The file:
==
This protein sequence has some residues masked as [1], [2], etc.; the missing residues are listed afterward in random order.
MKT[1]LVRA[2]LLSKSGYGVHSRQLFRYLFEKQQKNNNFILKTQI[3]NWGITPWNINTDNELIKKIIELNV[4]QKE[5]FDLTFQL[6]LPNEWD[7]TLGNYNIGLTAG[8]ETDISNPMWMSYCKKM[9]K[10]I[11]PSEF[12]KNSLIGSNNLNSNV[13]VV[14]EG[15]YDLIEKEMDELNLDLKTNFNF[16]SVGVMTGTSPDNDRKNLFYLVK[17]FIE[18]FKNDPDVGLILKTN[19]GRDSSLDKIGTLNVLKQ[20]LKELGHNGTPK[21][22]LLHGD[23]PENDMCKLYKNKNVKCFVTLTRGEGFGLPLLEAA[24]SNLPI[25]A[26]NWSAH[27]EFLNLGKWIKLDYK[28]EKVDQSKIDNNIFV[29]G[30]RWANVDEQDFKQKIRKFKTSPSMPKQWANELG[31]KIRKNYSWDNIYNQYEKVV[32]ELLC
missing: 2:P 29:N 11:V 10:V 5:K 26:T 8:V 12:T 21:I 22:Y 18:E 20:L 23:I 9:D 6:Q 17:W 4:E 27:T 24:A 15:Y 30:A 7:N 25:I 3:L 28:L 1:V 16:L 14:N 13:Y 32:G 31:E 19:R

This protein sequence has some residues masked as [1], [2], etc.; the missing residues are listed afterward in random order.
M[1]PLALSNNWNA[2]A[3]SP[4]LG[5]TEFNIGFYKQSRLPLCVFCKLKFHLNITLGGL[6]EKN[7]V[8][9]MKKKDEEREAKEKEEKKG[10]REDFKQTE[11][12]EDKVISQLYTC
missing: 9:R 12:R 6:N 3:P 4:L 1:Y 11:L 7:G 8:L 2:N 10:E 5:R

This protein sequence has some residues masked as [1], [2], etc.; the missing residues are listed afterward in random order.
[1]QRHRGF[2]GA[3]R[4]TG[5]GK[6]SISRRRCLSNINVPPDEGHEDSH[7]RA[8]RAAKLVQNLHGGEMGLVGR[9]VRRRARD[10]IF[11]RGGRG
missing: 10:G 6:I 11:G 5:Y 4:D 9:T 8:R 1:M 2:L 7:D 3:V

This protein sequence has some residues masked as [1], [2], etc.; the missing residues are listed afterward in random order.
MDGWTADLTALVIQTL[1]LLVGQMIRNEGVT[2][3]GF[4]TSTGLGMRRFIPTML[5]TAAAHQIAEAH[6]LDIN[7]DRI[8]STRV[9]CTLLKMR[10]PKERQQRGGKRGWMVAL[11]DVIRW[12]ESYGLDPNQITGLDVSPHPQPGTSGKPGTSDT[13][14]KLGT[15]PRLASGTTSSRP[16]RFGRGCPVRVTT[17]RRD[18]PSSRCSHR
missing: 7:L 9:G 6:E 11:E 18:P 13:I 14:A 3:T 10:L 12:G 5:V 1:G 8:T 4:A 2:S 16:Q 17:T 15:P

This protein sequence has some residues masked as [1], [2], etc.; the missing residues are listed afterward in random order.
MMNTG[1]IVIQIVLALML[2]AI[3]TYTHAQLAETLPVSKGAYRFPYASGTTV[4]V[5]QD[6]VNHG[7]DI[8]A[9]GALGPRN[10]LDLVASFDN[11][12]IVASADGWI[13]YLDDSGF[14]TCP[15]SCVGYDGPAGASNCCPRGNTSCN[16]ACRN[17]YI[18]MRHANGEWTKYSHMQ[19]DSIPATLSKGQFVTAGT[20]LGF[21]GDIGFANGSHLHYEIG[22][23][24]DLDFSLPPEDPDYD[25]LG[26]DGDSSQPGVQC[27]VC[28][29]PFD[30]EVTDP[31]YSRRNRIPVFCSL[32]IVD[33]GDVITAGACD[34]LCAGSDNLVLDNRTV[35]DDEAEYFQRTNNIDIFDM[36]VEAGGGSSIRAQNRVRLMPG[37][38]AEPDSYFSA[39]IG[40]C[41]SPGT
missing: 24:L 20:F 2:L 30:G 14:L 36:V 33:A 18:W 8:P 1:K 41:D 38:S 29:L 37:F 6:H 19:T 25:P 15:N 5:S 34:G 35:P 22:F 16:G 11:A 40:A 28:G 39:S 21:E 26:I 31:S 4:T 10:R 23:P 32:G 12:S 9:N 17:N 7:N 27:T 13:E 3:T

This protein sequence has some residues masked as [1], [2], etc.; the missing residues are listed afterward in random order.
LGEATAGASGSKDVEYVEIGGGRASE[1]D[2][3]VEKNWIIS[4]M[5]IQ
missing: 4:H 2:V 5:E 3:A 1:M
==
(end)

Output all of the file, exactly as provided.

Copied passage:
This protein sequence has some residues masked as [1], [2], etc.; the missing residues are listed afterward in random order.
MKT[1]LVRA[2]LLSKSGYGVHSRQLFRYLFEKQQKNNNFILKTQI[3]NWGITPWNINTDNELIKKIIELNV[4]QKE[5]FDLTFQL[6]LPNEWD[7]TLGNYNIGLTAG[8]ETDISNPMWMSYCKKM[9]K[10]I[11]PSEF[12]KNSLIGSNNLNSNV[13]VV[14]EG[15]YDLIEKEMDELNLDLKTNFNF[16]SVGVMTGTSPDNDRKNLFYLVK[17]FIE[18]FKNDPDVGLILKTN[19]GRDSSLDKIGTLNVLKQ[20]LKELGHNGTPK[21][22]LLHGD[23]PENDMCKLYKNKNVKCFVTLTRGEGFGLPLLEAA[24]SNLPI[25]A[26]NWSAH[27]EFLNLGKWIKLDYK[28]EKVDQSKIDNNIFV[29]G[30]RWANVDEQDFKQKIRKFKTSPSMPKQWANELG[31]KIRKNYSWDNIYNQYEKVV[32]ELLC
missing: 2:P 29:N 11:V 10:V 5:K 26:T 8:V 12:T 21:I 22:Y 18:E 20:L 23:I 9:D 6:Q 17:W 4:E 27:T 24:A 15:Y 30:A 7:N 25:I 3:L 28:L 1:V 16:L 14:N 13:Y 32:G 31:E 19:R

This protein sequence has some residues masked as [1], [2], etc.; the missing residues are listed afterward in random order.
M[1]PLALSNNWNA[2]A[3]SP[4]LG[5]TEFNIGFYKQSRLPLCVFCKLKFHLNITLGGL[6]EKN[7]V[8][9]MKKKDEEREAKEKEEKKG[10]REDFKQTE[11][12]EDKVISQLYTC
missing: 9:R 12:R 6:N 3:P 4:L 1:Y 11:L 7:G 8:L 2:N 10:E 5:R

This protein sequence has some residues masked as [1], [2], etc.; the missing residues are listed afterward in random order.
[1]QRHRGF[2]GA[3]R[4]TG[5]GK[6]SISRRRCLSNINVPPDEGHEDSH[7]RA[8]RAAKLVQNLHGGEMGLVGR[9]VRRRARD[10]IF[11]RGGRG
missing: 10:G 6:I 11:G 5:Y 4:D 9:T 8:R 1:M 2:L 7:D 3:V

This protein sequence has some residues masked as [1], [2], etc.; the missing residues are listed afterward in random order.
MDGWTADLTALVIQTL[1]LLVGQMIRNEGVT[2][3]GF[4]TSTGLGMRRFIPTML[5]TAAAHQIAEAH[6]LDIN[7]DRI[8]STRV[9]CTLLKMR[10]PKERQQRGGKRGWMVAL[11]DVIRW[12]ESYGLDPNQITGLDVSPHPQPGTSGKPGTSDT[13][14]KLGT[15]PRLASGTTSSRP[16]RFGRGCPVRVTT[17]RRD[18]PSSRCSHR
missing: 7:L 9:G 6:E 11:E 18:P 13:I 14:A 3:T 10:L 12:G 5:V 1:G 8:T 4:A 2:S 16:Q 17:T 15:P

This protein sequence has some residues masked as [1], [2], etc.; the missing residues are listed afterward in random order.
MMNTG[1]IVIQIVLALML[2]AI[3]TYTHAQLAETLPVSKGAYRFPYASGTTV[4]V[5]QD[6]VNHG[7]DI[8]A[9]GALGPRN[10]LDLVASFDN[11][12]IVASADGWI[13]YLDDSGF[14]TCP[15]SCVGYDGPAGASNCCPRGNTSCN[16]ACRN[17]YI[18]MRHANGEWTKYSHMQ[19]DSIPATLSKGQFVTAGT[20]LGF[21]GDIGFANGSHLHYEIG[22][23][24]DLDFSLPPEDPDYD[25]LG[26]DGDSSQPGVQC[27]VC[28][29]PFD[30]EVTDP[31]YSRRNRIPVFCSL[32]IVD[33]GDVITAGACD[34]LCAGSDNLVLDNRTV[35]DDEAEYFQRTNNIDIFDM[36]VEAGGGSSIRAQNRVRLMPG[37][38]AEPDSYFSA[39]IG[40]C[41]SPGT
missing: 24:L 20:F 2:L 30:G 14:L 36:V 33:A 18:W 8:P 1:K 41:D 38:S 29:L 37:F 6:H 19:T 25:P 15:N 5:S 34:G 35:P 22:F 16:G 11:A 40:A 28:G 39:S 21:E 26:I 31:S 4:T 10:R 23:P 32:G 12:S 9:N 17:N 7:N 27:T 13:E 3:T

This protein sequence has some residues masked as [1], [2], etc.; the missing residues are listed afterward in random order.
LGEATAGASGSKDVEYVEIGGGRASE[1]D[2][3]VEKNWIIS[4]M[5]IQ
missing: 4:H 2:V 5:E 3:A 1:M